Hydrogeology of Republic of Congo

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Africa Groundwater Atlas >> Hydrogeology by country >> Hydrogeology of the Republic of the Congo


Most of the textual information on this page was taken from the chapter on the Congo in the report ‘Groundwater in Eastern, Central and Southern Africa’ (UN 1989). This information is outdated. If you have more recent information on the hydrogeology of the Republic of the Congo, please get in touch.


Bantu-speaking peoples have dominated the region of the present-day Republic of the Congo (also known as Congo-Brazzaville) for over 3000 years, with several Bantu kingdoms building trade links along the Congo River. Between the 15th and 19th centuries, trade began to include European merchants. In the late 19th and early 20th centuries, French colonisers took control of the territory of the Republic of the Congo as part of the colony of French Equatorial Africa. France’s colonial focus in the region was on natural resource extraction, including the use of forced labour. The Republic of the Congo became independent in 1960. In the first decades after independence the country experienced extensive civil and military unrest and changing political alliances, including a period of alignment with the Soviet Union. A short period of multi-party democracy in the 1990s, with economic reforms and structural adjustment, was followed by a civil war that ended in a peace treaty in 2003. Since then, although the country still nominally has a multi-party political system, elections have been disputed, and there has been continuing sporadic unrest.

The economy is heavily dependent on oil, and petroleum production and exports account for some 65% of GDP and 85% of government revenue. The country is therefore highly vulnerable to fluctuations in global oil price, and economic growth slowed considerably after the post-2015 fall in oil prices. Timber is the second main export after oil: rainforest covers about 60% of the country’s total area. Subsistence arable agriculture is the most important livelihood activity; livestock husbandry is less important. In total, agriculture accounts for less than 10% of GDP – the most important cash crops for export are sugarcane and tobacco – and the country imports part of its food needs. The country has extensive other mineral resources apart from oil, which remain largely undeveloped, including gold, iron, other base metals and phosphate.

The country has extensive water resources, both surface and groundwater, including many large perennial rivers and widespread permeable aquifers, especially in the centre and north of the country.


Compilers

Dr Kirsty Upton and Brighid Ó Dochartaigh, British Geological Survey, UK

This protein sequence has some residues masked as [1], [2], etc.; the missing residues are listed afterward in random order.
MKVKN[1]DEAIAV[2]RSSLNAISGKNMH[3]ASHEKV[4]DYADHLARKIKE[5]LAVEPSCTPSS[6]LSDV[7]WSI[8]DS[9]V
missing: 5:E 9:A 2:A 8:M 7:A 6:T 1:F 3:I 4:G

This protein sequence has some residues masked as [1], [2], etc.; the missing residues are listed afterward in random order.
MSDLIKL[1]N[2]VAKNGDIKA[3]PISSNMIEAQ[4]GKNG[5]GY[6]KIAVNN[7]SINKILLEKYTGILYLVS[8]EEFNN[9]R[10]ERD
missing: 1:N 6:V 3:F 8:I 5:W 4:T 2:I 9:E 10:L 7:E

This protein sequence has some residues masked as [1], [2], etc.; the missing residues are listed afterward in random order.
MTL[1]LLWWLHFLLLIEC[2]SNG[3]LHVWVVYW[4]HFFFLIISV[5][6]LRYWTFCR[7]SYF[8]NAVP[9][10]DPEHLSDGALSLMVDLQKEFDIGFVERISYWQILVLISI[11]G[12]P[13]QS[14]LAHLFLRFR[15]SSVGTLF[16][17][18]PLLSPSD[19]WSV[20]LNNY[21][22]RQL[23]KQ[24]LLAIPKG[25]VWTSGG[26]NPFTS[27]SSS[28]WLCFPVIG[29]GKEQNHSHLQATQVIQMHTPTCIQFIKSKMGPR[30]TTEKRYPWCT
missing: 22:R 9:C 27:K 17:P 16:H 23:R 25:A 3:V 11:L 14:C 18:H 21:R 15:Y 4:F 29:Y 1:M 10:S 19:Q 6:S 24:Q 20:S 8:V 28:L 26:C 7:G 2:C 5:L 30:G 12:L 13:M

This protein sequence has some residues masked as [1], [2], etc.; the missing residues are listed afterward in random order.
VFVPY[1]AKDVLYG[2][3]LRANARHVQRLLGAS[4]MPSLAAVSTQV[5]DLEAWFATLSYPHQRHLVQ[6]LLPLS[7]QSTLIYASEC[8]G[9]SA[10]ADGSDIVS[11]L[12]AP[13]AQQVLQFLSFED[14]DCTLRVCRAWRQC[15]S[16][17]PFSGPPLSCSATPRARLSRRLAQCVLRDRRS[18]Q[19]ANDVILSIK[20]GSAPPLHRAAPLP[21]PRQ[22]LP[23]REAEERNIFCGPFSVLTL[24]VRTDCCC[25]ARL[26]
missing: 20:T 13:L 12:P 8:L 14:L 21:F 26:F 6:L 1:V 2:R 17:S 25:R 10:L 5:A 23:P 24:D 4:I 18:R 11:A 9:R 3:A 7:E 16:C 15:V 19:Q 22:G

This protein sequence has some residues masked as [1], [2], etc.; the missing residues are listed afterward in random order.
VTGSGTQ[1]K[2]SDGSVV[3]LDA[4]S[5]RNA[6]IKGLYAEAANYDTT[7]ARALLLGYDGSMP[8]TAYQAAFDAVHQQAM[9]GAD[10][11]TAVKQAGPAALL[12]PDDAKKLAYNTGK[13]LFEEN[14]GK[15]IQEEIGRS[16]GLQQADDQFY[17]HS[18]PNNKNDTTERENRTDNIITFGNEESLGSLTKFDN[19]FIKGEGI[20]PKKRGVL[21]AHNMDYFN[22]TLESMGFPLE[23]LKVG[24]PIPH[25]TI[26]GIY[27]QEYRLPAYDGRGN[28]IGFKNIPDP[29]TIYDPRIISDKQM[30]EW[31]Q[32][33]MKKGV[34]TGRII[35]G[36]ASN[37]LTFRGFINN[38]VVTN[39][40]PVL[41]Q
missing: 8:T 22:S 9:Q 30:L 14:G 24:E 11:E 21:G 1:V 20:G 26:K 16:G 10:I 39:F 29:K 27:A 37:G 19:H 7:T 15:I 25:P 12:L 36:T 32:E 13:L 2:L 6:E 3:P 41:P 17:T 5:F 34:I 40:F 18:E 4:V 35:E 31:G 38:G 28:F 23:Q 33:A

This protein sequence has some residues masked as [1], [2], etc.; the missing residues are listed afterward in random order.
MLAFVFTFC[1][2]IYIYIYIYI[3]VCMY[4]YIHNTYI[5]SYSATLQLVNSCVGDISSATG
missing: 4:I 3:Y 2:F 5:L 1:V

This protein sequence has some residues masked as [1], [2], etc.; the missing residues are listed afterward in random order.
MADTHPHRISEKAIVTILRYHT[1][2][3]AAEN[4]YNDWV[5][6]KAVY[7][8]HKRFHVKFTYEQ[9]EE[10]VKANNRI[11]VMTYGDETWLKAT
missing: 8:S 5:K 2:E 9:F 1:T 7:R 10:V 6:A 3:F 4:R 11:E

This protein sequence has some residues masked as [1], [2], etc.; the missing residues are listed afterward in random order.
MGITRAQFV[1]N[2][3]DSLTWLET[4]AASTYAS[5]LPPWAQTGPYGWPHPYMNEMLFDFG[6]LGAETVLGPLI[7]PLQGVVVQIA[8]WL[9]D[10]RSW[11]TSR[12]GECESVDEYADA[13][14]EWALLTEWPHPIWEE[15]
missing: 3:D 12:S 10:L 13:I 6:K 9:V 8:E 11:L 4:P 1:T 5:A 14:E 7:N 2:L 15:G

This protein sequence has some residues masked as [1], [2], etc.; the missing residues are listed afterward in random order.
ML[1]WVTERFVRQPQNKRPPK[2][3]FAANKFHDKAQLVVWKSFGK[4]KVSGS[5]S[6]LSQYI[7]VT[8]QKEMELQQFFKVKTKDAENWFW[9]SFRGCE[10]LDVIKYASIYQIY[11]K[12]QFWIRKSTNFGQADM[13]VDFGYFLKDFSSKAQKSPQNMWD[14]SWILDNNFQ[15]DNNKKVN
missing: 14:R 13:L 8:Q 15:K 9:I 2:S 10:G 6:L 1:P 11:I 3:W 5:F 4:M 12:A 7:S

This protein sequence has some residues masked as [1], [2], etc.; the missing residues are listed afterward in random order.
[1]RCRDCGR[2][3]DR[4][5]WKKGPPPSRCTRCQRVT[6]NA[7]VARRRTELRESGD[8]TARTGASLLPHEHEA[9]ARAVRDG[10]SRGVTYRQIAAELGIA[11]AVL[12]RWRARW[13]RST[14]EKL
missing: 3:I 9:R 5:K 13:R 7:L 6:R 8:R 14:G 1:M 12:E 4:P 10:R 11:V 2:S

Please cite this page as: Upton & Ó Dochartaigh, 2016.

Bibliographic reference: Upton, K. & Ó Dochartaigh, B.É. 2016. Africa Groundwater Atlas: Hydrogeology of the Republic of the Congo. British Geological Survey. Accessed [date you accessed the information]. http://earthwise.bgs.ac.uk/index.php/Hydrogeology_of_Republic_of_Congo

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Geographical Setting

The Republic of the Congo lies on the equator. Parts of the country are relatively low lying plain areas, including the Congo Basin, the Niari valley and the coastal plain. Hills and plateaus surround the Congo Basin, and occur in other areas including the northwest and the central part of the country (including the Bateké plateaus), rising to over 800 m. The Mayombe range of mountains and the Chaillu massif also rise to over 800 m.

The Republic of the Congo. Map developed from USGS GTOPOPO30; GADM global administrative areas; and UN Revision of World Urbanization Prospects. For more information on the map development and datasets see the geography resource page.

General

Capital city Brazzaville
Region Central Africa
Border countries

Gabon, Cameroon, Central African Republic, Democratic Republic of the Congo

Total surface area* 342,000 km2 (34,200,000 ha)
Total population (2015)* 4,620,000
Rural population (2015)* 1,566,000 (34%)
Urban population (2015)* 3,054,000 (66%)
UN Human Development Index (HDI) [highest = 1] (2014)* 0.5906

* Source: FAO Aquastat

Climate

In the north of the country the climate is equatorial and rain occurs throughout the year, with two slightly less rainy periods from December to February and in July. The centre of the country is a sub-equatorial zone, with two distinct wetter seasons in March/April and October/November. The southwest is a wet tropical zone, with a rainy season that lasts from about October to May, and a dry season from June to September. Total rainfall everywhere is relatively high, at least 1000 mm/year and up to 3000 mm/year in the wettest zones.